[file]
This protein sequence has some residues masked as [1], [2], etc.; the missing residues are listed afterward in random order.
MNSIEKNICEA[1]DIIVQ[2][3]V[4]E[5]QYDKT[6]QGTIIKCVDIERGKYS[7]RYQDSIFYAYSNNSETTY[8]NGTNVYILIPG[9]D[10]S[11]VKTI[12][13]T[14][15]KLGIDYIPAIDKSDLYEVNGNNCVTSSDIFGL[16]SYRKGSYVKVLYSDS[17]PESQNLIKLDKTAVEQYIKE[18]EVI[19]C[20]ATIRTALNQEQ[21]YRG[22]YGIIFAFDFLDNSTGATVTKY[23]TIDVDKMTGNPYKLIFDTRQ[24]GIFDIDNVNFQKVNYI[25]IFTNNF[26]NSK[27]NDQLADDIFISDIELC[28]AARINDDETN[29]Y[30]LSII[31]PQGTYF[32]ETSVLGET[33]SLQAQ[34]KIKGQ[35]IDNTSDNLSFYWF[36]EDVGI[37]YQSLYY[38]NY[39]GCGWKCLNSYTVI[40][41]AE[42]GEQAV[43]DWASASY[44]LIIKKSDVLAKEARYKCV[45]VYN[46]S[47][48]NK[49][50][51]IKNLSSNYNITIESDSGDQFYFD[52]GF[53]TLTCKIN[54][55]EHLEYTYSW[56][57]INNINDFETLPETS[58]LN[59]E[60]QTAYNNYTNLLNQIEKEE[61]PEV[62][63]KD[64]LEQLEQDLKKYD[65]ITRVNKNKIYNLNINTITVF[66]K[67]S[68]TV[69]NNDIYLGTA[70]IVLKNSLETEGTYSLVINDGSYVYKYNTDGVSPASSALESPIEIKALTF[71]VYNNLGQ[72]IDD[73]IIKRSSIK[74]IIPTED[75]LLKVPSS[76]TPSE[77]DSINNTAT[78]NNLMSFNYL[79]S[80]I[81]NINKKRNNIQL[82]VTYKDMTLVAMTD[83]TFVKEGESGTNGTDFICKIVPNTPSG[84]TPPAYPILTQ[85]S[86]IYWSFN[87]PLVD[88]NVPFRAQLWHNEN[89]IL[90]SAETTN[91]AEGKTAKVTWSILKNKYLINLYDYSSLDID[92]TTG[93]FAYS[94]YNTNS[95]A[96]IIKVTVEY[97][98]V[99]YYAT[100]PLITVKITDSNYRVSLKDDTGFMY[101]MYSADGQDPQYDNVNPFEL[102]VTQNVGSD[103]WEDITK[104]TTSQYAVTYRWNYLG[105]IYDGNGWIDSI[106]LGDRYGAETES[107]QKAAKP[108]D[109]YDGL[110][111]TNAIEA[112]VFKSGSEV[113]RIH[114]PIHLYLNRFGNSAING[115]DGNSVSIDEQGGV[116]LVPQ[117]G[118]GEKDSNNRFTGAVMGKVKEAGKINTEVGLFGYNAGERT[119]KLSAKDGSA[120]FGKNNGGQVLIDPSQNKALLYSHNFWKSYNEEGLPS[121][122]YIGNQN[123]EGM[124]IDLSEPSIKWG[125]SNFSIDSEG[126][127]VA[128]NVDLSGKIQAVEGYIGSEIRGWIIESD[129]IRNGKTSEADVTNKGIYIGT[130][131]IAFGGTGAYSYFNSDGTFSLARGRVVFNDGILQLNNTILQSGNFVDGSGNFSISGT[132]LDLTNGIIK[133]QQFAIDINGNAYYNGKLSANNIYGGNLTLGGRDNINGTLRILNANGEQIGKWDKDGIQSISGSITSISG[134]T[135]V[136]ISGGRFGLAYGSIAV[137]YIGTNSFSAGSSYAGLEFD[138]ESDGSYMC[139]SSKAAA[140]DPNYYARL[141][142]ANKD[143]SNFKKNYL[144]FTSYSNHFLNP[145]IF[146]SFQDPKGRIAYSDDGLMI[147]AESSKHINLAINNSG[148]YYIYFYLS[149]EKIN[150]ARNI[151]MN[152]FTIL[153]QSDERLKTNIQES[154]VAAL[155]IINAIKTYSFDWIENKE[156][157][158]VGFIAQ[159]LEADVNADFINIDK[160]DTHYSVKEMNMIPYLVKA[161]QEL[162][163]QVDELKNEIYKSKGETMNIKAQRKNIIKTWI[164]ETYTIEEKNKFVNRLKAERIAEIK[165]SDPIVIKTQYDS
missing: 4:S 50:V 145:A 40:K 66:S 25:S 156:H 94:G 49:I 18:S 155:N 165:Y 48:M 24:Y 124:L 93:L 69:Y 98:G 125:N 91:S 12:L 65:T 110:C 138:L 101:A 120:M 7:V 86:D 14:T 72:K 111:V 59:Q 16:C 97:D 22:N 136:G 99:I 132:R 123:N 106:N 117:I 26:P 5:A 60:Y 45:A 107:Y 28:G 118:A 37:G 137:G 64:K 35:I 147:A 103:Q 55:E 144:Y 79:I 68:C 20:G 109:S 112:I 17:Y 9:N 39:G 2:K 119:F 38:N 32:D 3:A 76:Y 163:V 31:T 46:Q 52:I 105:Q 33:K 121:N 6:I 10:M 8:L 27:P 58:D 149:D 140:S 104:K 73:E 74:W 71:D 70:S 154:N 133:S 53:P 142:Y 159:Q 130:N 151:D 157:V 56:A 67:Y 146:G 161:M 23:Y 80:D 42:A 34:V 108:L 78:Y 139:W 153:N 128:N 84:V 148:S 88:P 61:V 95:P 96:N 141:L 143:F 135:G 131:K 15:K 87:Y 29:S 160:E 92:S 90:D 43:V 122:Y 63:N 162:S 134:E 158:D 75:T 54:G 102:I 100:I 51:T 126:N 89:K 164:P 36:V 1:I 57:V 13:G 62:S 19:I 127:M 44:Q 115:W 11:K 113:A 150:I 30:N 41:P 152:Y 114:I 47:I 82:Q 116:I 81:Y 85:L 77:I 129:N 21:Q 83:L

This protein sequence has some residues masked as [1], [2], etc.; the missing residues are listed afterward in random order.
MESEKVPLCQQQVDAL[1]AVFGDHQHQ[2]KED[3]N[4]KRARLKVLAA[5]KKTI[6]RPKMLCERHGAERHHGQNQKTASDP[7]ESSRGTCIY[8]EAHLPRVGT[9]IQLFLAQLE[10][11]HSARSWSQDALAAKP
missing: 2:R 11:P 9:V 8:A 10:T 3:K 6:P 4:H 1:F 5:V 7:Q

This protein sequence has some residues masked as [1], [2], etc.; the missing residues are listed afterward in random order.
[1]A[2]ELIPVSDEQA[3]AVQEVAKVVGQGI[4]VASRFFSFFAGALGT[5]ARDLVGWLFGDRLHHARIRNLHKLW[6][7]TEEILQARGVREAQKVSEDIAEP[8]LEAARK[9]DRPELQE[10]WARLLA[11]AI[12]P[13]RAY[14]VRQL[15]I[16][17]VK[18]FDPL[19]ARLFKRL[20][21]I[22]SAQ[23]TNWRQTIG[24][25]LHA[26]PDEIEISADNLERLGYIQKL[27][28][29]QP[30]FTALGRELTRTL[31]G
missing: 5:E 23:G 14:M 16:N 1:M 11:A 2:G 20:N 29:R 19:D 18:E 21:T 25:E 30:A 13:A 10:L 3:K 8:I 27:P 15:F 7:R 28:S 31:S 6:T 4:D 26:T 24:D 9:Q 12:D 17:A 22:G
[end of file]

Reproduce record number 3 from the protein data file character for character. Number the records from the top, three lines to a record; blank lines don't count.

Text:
This protein sequence has some residues masked as [1], [2], etc.; the missing residues are listed afterward in random order.
[1]A[2]ELIPVSDEQA[3]AVQEVAKVVGQGI[4]VASRFFSFFAGALGT[5]ARDLVGWLFGDRLHHARIRNLHKLW[6][7]TEEILQARGVREAQKVSEDIAEP[8]LEAARK[9]DRPELQE[10]WARLLA[11]AI[12]P[13]RAY[14]VRQL[15]I[16][17]VK[18]FDPL[19]ARLFKRL[20][21]I[22]SAQ[23]TNWRQTIG[24][25]LHA[26]PDEIEISADNLERLGYIQKL[27][28][29]QP[30]FTALGRELTRTL[31]G
missing: 5:E 23:G 14:M 16:N 1:M 11:A 2:G 20:N 29:R 19:D 18:E 21:T 25:E 30:A 13:A 10:L 3:K 8:I 27:P 15:F 7:R 28:S 31:S 6:T 4:D 26:T 24:D 9:Q 12:D 17:A 22:G